Nashville Predators 6, Tampa Bay Lightning 1 - New Look Preds take preseason home opener
With the presumed first line stars out of the lineup, fans got to see the possible future of the franchise shine at Bridgestone
Author’s note: We’re trying out a new format for recaps for home games this season. With myself and Shaun Smith continuing to provide coverage from Bridgestone, we wanted to provide more in-depth coverage with more content: Clips from post-game media sessions, observations, breakdowns of player performance and more. However, in order to accomplish this - since both of us usually don’t get home until after 11 pm on game nights - we’ll be publishing the recap the following morning, rather than immediately following the games. If you like this new format (or don’t like it) please let us know in the comments - we want to ensure we’re providing you, the audience, the best coverage possible!
Preseason hockey usually means very little in the grand scheme of an NHL team’s upcoming season, but for the Nashville Predators, it was a glimpse into future - both for this season and General Manager David Poile’s “competitive rebuild” and seasons beyond. And while the remaining “stars” of the forward lineup, Filip Forsberg, Ryan Johansen and Matt Duchene, did not play, we got a glimpse at the cornerstone of the franchise, goaltender Juuse Saros, the defensive leaders in Roman Josi and Mattias Ekholm, and perhaps more interestingly, a healthy mix of the rookies and new acquisitions.
The 2021-22 version of the Nashville Predators hit the ice in Nashville last night, and for the first time, Coach John Hynes had a relatively “normal” offseason and training camp since he arrived in Music City.
I asked John Hynes how this relatively "normal" off-season and training camp has helped for preparation this year.@BryanBastin @RenegadesOfPuck pic.twitter.com/p1rBf77xiH— On The Forecheck (@OnTheForecheck) October 3, 2021
“I think the training camps since I’ve been part of since we’ve been here have been COVID-restricted camps, and now you have a bigger player pool to see, evaluate, get to know, communicate with and instill the culture we want so that’s all positive,” Coach John Hynes remarked in the post-game media session. “The ability to play and test what you are doing versus others and how does it get exposed and what the positives are, but more important is the player evaluation.”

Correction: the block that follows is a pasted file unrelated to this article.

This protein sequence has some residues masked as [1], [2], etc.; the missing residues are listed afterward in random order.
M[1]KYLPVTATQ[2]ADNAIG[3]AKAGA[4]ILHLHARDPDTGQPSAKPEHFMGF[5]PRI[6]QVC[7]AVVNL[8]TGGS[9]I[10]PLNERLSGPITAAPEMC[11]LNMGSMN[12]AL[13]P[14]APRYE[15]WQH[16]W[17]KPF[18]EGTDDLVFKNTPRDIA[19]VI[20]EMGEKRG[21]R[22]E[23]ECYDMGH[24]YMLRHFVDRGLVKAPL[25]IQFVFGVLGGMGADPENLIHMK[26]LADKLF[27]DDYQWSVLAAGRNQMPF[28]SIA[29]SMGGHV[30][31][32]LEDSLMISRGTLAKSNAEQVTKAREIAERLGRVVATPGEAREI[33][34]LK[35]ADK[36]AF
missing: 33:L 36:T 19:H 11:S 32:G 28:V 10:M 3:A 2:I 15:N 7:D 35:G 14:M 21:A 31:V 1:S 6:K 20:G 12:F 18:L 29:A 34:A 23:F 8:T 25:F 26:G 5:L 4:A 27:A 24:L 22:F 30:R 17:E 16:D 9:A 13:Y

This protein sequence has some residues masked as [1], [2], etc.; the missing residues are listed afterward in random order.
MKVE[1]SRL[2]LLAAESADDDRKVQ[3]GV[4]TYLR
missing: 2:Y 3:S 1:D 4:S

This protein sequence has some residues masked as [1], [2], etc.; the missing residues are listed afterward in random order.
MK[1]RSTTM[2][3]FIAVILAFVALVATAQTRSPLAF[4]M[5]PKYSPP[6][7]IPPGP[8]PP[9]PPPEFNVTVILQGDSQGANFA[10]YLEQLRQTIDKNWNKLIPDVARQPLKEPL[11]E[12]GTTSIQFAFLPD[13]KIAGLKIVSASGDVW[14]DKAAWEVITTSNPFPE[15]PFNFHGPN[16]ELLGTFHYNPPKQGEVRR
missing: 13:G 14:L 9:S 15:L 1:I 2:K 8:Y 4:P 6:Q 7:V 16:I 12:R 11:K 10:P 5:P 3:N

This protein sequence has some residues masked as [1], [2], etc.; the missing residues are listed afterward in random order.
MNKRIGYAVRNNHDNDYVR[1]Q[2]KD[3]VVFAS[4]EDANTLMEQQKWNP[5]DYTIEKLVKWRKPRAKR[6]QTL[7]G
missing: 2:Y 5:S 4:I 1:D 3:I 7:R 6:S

Fortunately for Coach Hynes, the matchup against the defending Stanley Cup champion Tampa Bay Lightning provided a good look at the team in a variety of situations. With a large number of younger players in the lineup and a handful of veteran leadership providing stability, the team was able to take an early lead, withstand a comeback attempt early and play lock-down defense in a game full of penalties.
The hometown crowd wouldn’t have to wait long to see the hometown team light the siren. Defender Alexandre Carrier scored just 1:48 into the contest to give the Predators a lead that they would never relinquish.
After the game, Carrier spoke about his individual effort, but led off the post-game session by focusing on the team. “I think we gave a good effort - obviously it was a lot of penalties so it was hard to get a rhythm, but I think we battled hard,” referring to the combined twelve penalties called against both teams. When asked about his goal, Carrier downplayed the significance of the play. “It was a pass by [Tommy Novak], I was screaming; I was coming off the bench and it was my first shift I believe - so I was screaming for the pass. He made a nice pass, and I shot it as quick as I could, and it ended up going in.” Carrier would be named the game’s first star, but put a focus on the full team effort in every answer he gave.
A few minutes later, the first of the penalties was awarded: a trip called on Lightning forward Mathieu Jospeh on Tanner Jeannot. Since this wasn’t the full squad, the power play units were a mixture of old faces and new. The first unit had a slow start, but there were flashes by both units of much more effective passing, and the players were often deferring to a pass instead of a low-percentage shot from long distance - hopefully a sign of a shift in special teams philosophy by Coach John Hynes.
It wasn’t until the eight minute mark that Tampa Bay was able to record its first shot on goal, and Juuse Saros easily made the save in a night that was deceptively busy for the Predators’ new full-time goaltender. And while the Lightning started slow, there were plenty of mistakes in the first half of the period by both teams, including a number of giveaways by both teams in transition. The Predators would finish the period with less shot attempts at even strength than Tampa Bay (13-14), but both teams only managed five shots on goal - a clear sign that either the defenses were playing effectively, or much more likely, these players were still getting used to playing hockey again full-time with different linemates.
With under seven minutes remaining, the Predators would once again head to the power play after Nick Cousins was cross-checked by Boris Katchouk. Again, Nashville would only manage a couple of shots on goal, as the offense struggled to maintain possession, but forward Eeli Tolvanen provided the crowd with a spark with a hard shot that hit the post. The Predators would not score here, but managed to hold Tampa to only a few shots for the remainder of the period, and went into the locker with a 1-0 lead.